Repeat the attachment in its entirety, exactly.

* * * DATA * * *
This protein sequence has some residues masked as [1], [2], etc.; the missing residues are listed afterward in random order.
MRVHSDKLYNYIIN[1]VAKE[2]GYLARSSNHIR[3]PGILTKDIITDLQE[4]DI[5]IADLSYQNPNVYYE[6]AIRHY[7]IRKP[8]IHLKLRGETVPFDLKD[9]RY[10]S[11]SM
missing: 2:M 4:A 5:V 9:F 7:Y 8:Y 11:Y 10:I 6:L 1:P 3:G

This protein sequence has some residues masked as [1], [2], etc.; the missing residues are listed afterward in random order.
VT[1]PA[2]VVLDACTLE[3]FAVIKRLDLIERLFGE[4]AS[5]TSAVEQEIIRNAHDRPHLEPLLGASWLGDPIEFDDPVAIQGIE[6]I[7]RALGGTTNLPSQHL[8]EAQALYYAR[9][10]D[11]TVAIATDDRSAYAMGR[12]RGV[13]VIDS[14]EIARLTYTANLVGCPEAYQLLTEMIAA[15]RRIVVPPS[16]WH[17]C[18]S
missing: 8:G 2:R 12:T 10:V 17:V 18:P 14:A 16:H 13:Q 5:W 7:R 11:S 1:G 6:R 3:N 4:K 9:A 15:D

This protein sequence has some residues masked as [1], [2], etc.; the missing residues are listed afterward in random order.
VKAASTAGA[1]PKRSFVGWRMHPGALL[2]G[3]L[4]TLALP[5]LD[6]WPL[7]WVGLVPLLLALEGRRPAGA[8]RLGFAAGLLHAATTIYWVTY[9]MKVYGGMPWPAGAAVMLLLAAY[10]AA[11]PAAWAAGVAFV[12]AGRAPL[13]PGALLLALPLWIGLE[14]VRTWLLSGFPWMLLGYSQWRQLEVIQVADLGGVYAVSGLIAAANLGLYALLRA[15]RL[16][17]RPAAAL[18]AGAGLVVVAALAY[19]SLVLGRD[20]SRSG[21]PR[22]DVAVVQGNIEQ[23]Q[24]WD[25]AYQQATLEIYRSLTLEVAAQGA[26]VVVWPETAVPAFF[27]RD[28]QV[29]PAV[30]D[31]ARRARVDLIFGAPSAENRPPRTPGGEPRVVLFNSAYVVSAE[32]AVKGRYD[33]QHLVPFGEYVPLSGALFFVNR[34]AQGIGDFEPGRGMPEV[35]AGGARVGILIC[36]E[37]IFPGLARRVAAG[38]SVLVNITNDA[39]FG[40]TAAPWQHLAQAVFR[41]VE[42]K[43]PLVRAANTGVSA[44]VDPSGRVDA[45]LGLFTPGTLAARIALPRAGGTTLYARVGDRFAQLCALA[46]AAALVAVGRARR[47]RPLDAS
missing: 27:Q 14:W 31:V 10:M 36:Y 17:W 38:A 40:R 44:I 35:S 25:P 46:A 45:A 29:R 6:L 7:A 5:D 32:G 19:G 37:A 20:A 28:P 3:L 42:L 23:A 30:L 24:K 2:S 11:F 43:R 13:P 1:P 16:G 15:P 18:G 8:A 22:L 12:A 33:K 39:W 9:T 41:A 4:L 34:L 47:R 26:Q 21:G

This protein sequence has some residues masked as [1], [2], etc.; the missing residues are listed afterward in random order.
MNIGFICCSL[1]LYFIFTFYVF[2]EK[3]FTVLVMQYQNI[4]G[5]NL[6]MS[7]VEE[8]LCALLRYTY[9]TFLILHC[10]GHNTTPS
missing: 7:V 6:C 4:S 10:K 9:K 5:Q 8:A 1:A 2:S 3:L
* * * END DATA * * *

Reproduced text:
This protein sequence has some residues masked as [1], [2], etc.; the missing residues are listed afterward in random order.
MRVHSDKLYNYIIN[1]VAKE[2]GYLARSSNHIR[3]PGILTKDIITDLQE[4]DI[5]IADLSYQNPNVYYE[6]AIRHY[7]IRKP[8]IHLKLRGETVPFDLKD[9]RY[10]S[11]SM
missing: 2:M 4:A 5:V 9:F 7:Y 8:Y 11:Y 10:I 6:L 1:P 3:G

This protein sequence has some residues masked as [1], [2], etc.; the missing residues are listed afterward in random order.
VT[1]PA[2]VVLDACTLE[3]FAVIKRLDLIERLFGE[4]AS[5]TSAVEQEIIRNAHDRPHLEPLLGASWLGDPIEFDDPVAIQGIE[6]I[7]RALGGTTNLPSQHL[8]EAQALYYAR[9][10]D[11]TVAIATDDRSAYAMGR[12]RGV[13]VIDS[14]EIARLTYTANLVGCPEAYQLLTEMIAA[15]RRIVVPPS[16]WH[17]C[18]S
missing: 8:G 2:R 12:T 10:V 17:V 18:P 14:A 16:H 13:Q 5:W 7:R 11:S 1:G 6:R 3:N 4:K 9:A 15:D

This protein sequence has some residues masked as [1], [2], etc.; the missing residues are listed afterward in random order.
VKAASTAGA[1]PKRSFVGWRMHPGALL[2]G[3]L[4]TLALP[5]LD[6]WPL[7]WVGLVPLLLALEGRRPAGA[8]RLGFAAGLLHAATTIYWVTY[9]MKVYGGMPWPAGAAVMLLLAAY[10]AA[11]PAAWAAGVAFV[12]AGRAPL[13]PGALLLALPLWIGLE[14]VRTWLLSGFPWMLLGYSQWRQLEVIQVADLGGVYAVSGLIAAANLGLYALLRA[15]RL[16][17]RPAAAL[18]AGAGLVVVAALAY[19]SLVLGRD[20]SRSG[21]PR[22]DVAVVQGNIEQ[23]Q[24]WD[25]AYQQATLEIYRSLTLEVAAQGA[26]VVVWPETAVPAFF[27]RD[28]QV[29]PAV[30]D[31]ARRARVDLIFGAPSAENRPPRTPGGEPRVVLFNSAYVVSAE[32]AVKGRYD[33]QHLVPFGEYVPLSGALFFVNR[34]AQGIGDFEPGRGMPEV[35]AGGARVGILIC[36]E[37]IFPGLARRVAAG[38]SVLVNITNDA[39]FG[40]TAAPWQHLAQAVFR[41]VE[42]K[43]PLVRAANTGVSA[44]VDPSGRVDA[45]LGLFTPGTLAARIALPRAGGTTLYARVGDRFAQLCALA[46]AAALVAVGRARR[47]RPLDAS
missing: 27:Q 14:W 31:V 10:M 36:Y 17:W 38:A 40:R 44:I 35:S 25:P 46:A 45:A 29:R 6:L 7:A 5:D 32:G 19:G 37:A 20:A 28:P 3:L 42:L 23:A 30:L 24:K 2:S 11:F 43:R 13:P 1:P 16:G 15:P 18:G 8:A 22:L 12:A 33:K 39:W 9:T 41:A 4:L 34:L 47:R 26:Q 21:G

This protein sequence has some residues masked as [1], [2], etc.; the missing residues are listed afterward in random order.
MNIGFICCSL[1]LYFIFTFYVF[2]EK[3]FTVLVMQYQNI[4]G[5]NL[6]MS[7]VEE[8]LCALLRYTY[9]TFLILHC[10]GHNTTPS
missing: 7:V 6:C 4:S 10:K 9:K 5:Q 8:A 1:A 2:S 3:L